March 10, 2004

SIUC to host symposium on immigration law

by Pete Rosenbery

CARBONDALE, Ill. - Seven nationally recognized scholars on immigration law in the United States are participating in a symposium this month at Southern Illinois University Carbondale.

The symposium, "Immigration Matters," is from 9 a.m. to 4 p.m. Friday, March 19, in the law school courtroom in the Hiram H. Lesar Law Building. The event is free and open to the public.

The symposium will address several topical issues, including police enforcement of immigration laws, providing state drivers' licenses to immigrants, and employment law reforms, particularly the guest worker program proposed recently by President Bush.


Media Advisory


Reporters and photographers are welcome to cover the symposium. For more information, contact assistant professor Cindy Buys at 618/453-8743. 


Immigration law is a very important national issue right now, so I think it's important to explore issues surrounding immigration law and to examine how current and proposed immigration policies affect the United States," said law school Dean Peter C. Alexander.

Existing laws and proposed changes directly affect the region's migrant population, Alexander noted.

We have a lot of people who are directly affected by immigration and naturalization rules," he said.

The symposium is divided into two separate panels. The morning panel, from about 9 to 11:30 a.m., focuses on state and local issues regarding immigration. The afternoon panel, from about 1:30 to 4 p.m., is going to examine several national and international issues as they relate to the aftermath of the Sept. 11 terrorist attacks.

U.S. District Court Judge Earl H. Carroll, a federal judge in Arizona, is the keynote luncheon speaker. The luncheon is free. To register for the conference, e-mail the law school at or call 618/453-8761.

Immigration is important to everyone regardless of the size of the community, said SIUC assistant law professor Cindy Buys. Illinois is the sixth most popular destination for newly arriving immigrants, and in the last decade, the state's immigrant population has increased by more than 60 percent, according to Buys, who teaches immigration law.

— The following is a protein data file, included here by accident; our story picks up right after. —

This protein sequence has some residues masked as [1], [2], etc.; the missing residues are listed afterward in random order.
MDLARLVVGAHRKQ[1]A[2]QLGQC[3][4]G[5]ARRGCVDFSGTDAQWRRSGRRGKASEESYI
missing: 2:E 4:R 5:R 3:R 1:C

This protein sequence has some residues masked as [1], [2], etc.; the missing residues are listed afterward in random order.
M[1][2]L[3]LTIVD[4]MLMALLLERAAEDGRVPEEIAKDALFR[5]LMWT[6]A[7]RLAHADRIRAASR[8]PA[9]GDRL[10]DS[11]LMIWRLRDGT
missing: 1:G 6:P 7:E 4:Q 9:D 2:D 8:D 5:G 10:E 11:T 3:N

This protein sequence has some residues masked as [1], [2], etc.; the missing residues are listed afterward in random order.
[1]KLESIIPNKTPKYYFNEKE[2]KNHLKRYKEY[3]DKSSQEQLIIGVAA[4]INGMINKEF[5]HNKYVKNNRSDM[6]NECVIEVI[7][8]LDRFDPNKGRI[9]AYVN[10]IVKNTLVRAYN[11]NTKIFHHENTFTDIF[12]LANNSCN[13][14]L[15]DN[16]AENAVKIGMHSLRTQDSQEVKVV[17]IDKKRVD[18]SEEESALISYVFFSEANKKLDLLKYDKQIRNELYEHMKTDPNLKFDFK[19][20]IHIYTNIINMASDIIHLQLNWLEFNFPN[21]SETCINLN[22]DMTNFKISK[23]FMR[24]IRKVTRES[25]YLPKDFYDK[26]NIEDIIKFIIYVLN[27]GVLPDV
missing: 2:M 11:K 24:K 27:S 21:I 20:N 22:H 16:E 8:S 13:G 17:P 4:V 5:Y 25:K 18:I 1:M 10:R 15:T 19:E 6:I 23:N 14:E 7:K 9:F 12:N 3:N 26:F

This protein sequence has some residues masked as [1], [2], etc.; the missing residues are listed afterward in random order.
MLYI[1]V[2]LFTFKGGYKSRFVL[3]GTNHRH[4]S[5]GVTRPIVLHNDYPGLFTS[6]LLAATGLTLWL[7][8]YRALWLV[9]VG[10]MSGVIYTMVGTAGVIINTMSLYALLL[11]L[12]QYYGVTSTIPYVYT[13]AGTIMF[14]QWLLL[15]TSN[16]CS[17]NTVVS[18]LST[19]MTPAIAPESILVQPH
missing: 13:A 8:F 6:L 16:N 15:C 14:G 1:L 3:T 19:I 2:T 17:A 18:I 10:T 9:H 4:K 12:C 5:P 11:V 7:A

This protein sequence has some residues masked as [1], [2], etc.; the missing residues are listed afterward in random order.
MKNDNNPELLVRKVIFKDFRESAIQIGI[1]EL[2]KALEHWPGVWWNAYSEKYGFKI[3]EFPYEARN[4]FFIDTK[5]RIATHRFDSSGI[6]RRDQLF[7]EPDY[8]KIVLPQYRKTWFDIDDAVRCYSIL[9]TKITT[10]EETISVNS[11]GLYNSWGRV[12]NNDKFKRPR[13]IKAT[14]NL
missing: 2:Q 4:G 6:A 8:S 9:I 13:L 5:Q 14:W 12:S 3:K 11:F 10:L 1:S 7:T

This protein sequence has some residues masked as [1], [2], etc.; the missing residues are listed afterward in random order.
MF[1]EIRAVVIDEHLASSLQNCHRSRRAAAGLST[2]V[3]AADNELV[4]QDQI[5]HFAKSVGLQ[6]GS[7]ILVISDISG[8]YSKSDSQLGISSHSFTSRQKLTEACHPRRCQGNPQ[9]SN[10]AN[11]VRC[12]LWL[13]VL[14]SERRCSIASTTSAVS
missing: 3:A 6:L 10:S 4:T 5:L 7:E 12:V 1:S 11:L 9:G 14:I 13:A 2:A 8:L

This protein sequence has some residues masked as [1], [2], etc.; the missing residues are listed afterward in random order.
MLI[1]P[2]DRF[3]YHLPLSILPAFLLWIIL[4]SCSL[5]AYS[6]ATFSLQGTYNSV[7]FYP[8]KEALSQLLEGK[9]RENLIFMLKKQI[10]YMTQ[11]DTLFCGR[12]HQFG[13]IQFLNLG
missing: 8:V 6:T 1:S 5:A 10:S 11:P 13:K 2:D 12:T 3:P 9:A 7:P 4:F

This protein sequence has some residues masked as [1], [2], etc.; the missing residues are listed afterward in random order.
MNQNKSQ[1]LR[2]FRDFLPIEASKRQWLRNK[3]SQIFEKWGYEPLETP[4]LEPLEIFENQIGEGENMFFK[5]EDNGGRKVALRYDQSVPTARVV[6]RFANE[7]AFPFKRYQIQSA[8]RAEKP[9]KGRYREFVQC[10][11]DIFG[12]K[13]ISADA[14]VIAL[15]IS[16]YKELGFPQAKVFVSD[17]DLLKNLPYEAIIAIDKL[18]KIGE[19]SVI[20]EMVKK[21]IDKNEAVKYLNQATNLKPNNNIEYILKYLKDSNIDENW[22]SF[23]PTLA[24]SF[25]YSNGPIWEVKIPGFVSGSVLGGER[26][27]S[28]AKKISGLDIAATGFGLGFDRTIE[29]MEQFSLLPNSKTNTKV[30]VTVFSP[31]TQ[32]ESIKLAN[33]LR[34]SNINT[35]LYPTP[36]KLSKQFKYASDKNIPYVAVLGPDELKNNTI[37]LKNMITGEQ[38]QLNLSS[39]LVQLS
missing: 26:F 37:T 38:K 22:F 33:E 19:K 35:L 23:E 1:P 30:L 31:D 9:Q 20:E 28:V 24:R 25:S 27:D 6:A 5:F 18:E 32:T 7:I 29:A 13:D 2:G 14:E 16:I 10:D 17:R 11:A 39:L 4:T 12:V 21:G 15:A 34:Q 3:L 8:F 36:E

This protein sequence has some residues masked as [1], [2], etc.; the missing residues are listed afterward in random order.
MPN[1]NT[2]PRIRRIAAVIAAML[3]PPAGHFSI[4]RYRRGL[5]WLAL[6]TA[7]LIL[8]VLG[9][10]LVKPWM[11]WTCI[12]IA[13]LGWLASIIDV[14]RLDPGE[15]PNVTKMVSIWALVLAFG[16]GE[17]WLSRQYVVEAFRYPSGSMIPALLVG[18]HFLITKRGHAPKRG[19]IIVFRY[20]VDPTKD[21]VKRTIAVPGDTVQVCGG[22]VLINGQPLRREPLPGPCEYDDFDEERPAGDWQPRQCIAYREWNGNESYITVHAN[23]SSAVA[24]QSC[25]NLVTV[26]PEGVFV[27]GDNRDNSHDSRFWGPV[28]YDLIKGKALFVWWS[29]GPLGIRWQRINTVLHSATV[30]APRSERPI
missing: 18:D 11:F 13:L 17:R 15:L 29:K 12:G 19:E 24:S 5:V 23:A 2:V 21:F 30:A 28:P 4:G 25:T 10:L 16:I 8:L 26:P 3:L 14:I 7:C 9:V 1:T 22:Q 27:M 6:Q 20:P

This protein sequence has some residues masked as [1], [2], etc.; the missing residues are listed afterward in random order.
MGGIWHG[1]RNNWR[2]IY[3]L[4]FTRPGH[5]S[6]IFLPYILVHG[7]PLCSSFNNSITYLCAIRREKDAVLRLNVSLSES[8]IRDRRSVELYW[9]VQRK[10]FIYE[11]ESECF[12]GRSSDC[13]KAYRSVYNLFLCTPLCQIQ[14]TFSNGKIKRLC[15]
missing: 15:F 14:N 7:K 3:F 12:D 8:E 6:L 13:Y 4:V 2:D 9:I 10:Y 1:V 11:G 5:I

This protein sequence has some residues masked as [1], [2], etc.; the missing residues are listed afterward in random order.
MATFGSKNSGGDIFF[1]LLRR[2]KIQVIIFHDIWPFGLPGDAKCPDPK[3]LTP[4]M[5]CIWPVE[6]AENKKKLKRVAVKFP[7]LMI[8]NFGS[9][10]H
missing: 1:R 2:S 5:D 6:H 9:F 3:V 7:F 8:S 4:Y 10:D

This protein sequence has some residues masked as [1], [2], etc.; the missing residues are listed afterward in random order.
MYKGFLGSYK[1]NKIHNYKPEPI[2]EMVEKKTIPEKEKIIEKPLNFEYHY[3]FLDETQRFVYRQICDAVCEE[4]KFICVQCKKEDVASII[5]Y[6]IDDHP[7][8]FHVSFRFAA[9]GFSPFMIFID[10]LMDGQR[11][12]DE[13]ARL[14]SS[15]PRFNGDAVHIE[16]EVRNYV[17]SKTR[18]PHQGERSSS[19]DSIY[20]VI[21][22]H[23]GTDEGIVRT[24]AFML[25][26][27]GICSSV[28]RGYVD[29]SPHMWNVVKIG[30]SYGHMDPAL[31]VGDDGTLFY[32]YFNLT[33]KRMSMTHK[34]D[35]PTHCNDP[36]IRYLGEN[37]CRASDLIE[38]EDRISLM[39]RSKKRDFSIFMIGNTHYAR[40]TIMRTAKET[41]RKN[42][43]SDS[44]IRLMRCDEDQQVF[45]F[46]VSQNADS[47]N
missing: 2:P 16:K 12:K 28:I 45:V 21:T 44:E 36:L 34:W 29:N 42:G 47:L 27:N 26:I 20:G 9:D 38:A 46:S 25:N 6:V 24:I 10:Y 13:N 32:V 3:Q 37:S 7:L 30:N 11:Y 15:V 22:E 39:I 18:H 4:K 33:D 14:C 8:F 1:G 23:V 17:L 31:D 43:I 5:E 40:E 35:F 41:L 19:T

The symposium's goal is to bring greater focus on immigration and how it affects even state and local issues, said Buys, who will moderate the morning panel discussion.

There is a lot of misinformation out there in the media, and I would like to provide a forum for people to discuss it and have better information than is presented to them," she said.

Proposed immigration law changes are a focal point in national and statewide political campaigns this year.

I think part of the focus on it now is because it is a campaign year," said Buys. "We are a country of immigrants and recent immigrants vote, so the politicians are paying attention to those communities right now and putting it back on the radar screen."

The panelists for the morning session are the Rev. Craig Mousin, a professor in the DePaul University College of Law, acting director of DePaul's Center for Church/State Studies and co-coordinator of the Asylum/Immigration Legal Clinic; Guadalupe T. Luna, a professor at Northern Illinois University College of Law; and Beth Lyon, an assistant professor of law at Villanova University School of Law, and director of the Farmworker Legal Aid Clinic.

The moderator for the afternoon panel discussion is Victor Romero, a professor from the Dickinson School of Law at Pennsylvania State University, and one of the nation's leading scholars on immigration rights.

The panelists in the afternoon session are Raquel Aldana-Pindell, an associate professor at the William S. Boyd School of Law at the University of Nevada Las Vegas; Enid F. Trucios-Haynes, a professor at University of Louisville's Brandeis School of Law; and Maria Pabon Lopez, an assistant professor at the Indiana University School of Law-Indianapolis.

Addressing social and economic issues is among the goals of Southern@150, the blueprint for the development of the University by the time it celebrates its 150th anniversary in 2019.